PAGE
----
Indoor and Outdoor Air Quality Monitoring
There is often no single factor that determines the quality of indoor air in an office space. The indoor air quality of a building is a complexity of factors that influence the link to human health effects. Concentrations of indoor air pollutants are influenced by changes in activities both within and outside the buildings, cleaning, heating and renovation regimes, the degree of ventilation, and the presence of products that are hazardous (including asbestos) or emit volatile organic compounds (VOCs).
Typical contaminates EnviroX sample for pending on the site and what is likely to affect the site include but not limited to:
- Carbon dioxide (CO2)
- Carbon monoxide (CO)
- Nitric oxide (NO)
- Nitrogen Dioxide (NO2)
- Respirable dust (PM10, 4, 2.5)
- Mould and fungi air monitoring
- Total dust
- Metals in Dust (such as Lead)
- Volatile organic compounds (VOCs) including formaldehyde
- Diesel Particulate Matter (DPM)
- Work Health And Safety Regulation 2011.
- Work Health And Safety Act 2011.
- NSW Code of Practice: How to Manage and Control Asbestos in the Workplace.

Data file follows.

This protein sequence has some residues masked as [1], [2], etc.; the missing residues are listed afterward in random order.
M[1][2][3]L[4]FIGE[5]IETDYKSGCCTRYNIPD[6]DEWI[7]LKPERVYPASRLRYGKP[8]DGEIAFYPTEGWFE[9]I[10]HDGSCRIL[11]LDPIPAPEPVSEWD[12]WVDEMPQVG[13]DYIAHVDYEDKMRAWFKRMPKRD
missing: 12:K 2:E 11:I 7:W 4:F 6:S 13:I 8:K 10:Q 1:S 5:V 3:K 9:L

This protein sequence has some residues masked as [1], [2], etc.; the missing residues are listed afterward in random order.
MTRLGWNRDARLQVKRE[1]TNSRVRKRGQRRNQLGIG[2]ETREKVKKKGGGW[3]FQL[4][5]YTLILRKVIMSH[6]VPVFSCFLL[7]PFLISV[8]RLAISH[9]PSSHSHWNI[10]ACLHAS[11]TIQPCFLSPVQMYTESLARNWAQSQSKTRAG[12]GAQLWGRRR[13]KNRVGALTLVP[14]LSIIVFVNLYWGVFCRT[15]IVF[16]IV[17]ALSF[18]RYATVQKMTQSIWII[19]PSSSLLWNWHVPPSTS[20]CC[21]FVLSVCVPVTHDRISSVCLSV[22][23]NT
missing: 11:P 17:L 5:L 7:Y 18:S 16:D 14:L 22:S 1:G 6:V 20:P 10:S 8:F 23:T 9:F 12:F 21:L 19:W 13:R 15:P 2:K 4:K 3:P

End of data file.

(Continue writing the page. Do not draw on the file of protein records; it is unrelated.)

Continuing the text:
- NSW Code of Practice: How to Safely Remove Asbestos..
- Australian Standard AS4361.2 1998 Guide to Lead Paint Management Part 2: Residential & Commercial Buildings
- AS 2985-2009 Workplace atmospheres – method for sampling and gravimetric determination of respirable dust
- AS 3640-2009 Workplace atmospheres – method for sampling and gravimetric determination of inhalable dust.
- Dust samples are tested as per the Workcover NSW Chemical analysis branch handbook (8th edition).
- Elemental Carbon (Diesel particulate) Method 5040.
- Exposure Standards for Atmospheric Contaminants in the Occupational Environment” (NOHSC: 3008 – 1995), 1995;
- Guidance on the Interpretation of Workplace Exposure Standards for Airborne Contaminants, Safe Work Australia, April 2012